It is our moral responsibility to maintain and grow this work – not to reduce it just as global momentum to realize the elimination of pediatric AIDS is within reach.
Washington D.C. (Vocus/PRWEB) February 19, 2011
“Today the U.S. House of Representatives passed legislation that drastically cuts lifesaving global health funding – including $363 million for global HIV and AIDS programs and $450 million for the Global Fund. I am deeply concerned about this action – and call on the Senate to remain resolute in its commitment to fight this disease and save lives around the world.
Since the implementation of the President’s Emergency Plan for AIDS Relief (PEPFAR) in 2003, the United States has led the rest of the world in combating HIV/AIDS – and we have realized significant success. With the commitment of a bipartisan Congress, the global health community has reached millions of women, children, and families with lifesaving prevention, care, and treatment services. We have scaled up this work in a measurable and cost-effective manner. And we have also built these programs for their ultimate transfer to country-led, sustainable efforts.
We are currently reaching 53% of women around the world who need services to prevent the transmission of HIV to their babies – up from only 15% five years ago. It is our moral responsibility to maintain and grow this work – not to reduce it just as global momentum to realize the elimination of pediatric AIDS is within reach.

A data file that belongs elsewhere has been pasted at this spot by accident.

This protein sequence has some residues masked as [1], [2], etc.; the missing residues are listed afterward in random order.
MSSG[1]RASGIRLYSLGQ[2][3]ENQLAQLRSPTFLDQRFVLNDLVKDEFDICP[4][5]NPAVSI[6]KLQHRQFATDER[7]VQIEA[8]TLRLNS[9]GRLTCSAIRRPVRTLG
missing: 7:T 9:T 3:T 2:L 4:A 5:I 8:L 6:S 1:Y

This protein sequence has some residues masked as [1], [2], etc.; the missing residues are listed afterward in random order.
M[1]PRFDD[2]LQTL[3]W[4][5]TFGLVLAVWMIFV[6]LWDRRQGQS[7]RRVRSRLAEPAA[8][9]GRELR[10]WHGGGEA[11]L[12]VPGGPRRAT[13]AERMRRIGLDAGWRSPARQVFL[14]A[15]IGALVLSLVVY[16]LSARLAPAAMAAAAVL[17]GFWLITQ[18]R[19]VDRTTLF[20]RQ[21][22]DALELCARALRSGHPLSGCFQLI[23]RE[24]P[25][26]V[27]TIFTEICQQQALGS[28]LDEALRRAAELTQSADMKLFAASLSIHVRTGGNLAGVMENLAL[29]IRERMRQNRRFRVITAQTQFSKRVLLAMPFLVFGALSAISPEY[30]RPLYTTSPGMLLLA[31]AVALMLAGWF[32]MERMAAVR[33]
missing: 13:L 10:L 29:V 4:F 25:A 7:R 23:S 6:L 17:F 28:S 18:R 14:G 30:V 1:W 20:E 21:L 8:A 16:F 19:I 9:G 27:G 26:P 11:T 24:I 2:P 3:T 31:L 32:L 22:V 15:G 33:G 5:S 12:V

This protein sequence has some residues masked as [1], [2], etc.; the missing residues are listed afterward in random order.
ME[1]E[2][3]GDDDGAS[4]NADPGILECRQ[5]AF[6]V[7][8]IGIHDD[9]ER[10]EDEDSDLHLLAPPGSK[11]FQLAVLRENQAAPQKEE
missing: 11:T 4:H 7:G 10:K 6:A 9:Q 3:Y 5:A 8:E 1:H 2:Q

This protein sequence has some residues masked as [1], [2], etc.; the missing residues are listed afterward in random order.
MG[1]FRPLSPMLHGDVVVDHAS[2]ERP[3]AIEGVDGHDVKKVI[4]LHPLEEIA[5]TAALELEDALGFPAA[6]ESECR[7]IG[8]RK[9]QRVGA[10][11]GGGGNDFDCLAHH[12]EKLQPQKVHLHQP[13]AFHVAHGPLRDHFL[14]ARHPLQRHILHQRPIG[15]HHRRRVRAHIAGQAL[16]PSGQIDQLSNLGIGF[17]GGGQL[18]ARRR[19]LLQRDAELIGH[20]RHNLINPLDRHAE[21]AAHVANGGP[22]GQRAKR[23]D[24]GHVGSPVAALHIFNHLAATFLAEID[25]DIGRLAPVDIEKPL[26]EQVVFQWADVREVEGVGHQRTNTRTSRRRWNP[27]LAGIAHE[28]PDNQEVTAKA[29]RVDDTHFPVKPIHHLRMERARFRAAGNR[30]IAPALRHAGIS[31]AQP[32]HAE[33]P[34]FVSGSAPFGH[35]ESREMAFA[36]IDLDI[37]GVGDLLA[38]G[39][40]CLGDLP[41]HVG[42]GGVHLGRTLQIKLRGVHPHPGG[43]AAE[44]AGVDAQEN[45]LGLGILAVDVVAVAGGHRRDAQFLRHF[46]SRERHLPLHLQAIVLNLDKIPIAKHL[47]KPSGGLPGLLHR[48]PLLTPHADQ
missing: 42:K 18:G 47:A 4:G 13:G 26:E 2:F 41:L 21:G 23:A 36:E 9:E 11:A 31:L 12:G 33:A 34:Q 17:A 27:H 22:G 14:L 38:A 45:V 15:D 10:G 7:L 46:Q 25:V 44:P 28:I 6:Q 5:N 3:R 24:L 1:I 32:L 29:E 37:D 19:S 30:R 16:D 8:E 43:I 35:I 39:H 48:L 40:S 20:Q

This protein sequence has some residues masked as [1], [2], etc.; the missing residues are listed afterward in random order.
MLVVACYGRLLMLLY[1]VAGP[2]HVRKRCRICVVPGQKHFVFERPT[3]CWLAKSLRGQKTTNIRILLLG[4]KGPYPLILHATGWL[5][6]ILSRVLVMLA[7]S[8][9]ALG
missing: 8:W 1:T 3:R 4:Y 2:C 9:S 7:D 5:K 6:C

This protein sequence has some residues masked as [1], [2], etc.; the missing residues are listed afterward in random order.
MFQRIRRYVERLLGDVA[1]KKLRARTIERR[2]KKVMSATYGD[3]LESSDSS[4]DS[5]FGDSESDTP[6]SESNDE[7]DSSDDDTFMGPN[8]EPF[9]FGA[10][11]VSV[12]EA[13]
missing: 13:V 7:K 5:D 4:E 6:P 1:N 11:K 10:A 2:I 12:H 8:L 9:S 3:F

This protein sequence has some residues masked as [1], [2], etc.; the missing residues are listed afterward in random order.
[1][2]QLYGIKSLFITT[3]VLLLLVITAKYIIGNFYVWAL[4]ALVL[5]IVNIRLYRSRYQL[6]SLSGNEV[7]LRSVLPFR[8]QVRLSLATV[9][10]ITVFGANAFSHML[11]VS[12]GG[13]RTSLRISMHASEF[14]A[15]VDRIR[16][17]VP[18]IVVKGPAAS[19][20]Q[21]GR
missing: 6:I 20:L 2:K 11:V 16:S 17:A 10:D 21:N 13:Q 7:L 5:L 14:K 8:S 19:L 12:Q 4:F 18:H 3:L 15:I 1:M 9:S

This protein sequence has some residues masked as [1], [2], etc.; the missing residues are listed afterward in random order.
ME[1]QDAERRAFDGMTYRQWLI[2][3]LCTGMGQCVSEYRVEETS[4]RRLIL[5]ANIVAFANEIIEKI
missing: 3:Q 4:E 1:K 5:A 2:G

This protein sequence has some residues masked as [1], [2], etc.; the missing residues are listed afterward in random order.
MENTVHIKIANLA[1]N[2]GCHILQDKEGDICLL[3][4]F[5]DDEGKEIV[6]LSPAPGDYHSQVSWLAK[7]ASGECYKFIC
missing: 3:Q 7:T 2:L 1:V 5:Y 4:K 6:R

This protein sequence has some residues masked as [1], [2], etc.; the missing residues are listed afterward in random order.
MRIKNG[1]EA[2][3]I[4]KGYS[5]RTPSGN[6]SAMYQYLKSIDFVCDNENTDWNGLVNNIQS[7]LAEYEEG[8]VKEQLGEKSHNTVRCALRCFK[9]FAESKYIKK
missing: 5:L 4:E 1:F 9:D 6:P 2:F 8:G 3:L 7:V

While providing funding for programs like PEPFAR has produced substantial results in a short amount of time, cutting this funding will also have a swift and profound effect. According to PEPFAR estimates, 100,000 fewer pregnant women would receive services to protect their babies from the virus, likely resulting in 20,000 infants needlessly infected with HIV.
Not only is this morally unacceptable, it also doesn’t make economic sense. These cuts will result in 20,000 additional children in need of a lifetime of HIV treatment.
Even in these challenging economic times, Congress and other global health leaders must continue this dialogue to find ways to adequately fund bi-lateral and multi-lateral HIV/AIDS efforts. The American people have always held out a hand to those who need it most. Let us not take that hand away, and jeopardize the progress made by these lifesaving humanitarian programs that have provided millions of children the opportunity of living a healthy life – free from HIV."
Watch a short video about the Foundation’s work in Zimbabwe
About the Foundation
The Elizabeth Glaser Pediatric AIDS Foundation is a global leader in the fight against pediatric HIV and AIDS, and has reached nearly 11 million women with services to prevent transmission of HIV to their babies. The Foundation works at more than 5,100 sites in 17 countries to implement prevention, care, and treatment services; to further advance innovative research; and to execute strategic and targeted global advocacy activities in order to bring dramatic change to the lives of millions of women, children, and families worldwide.
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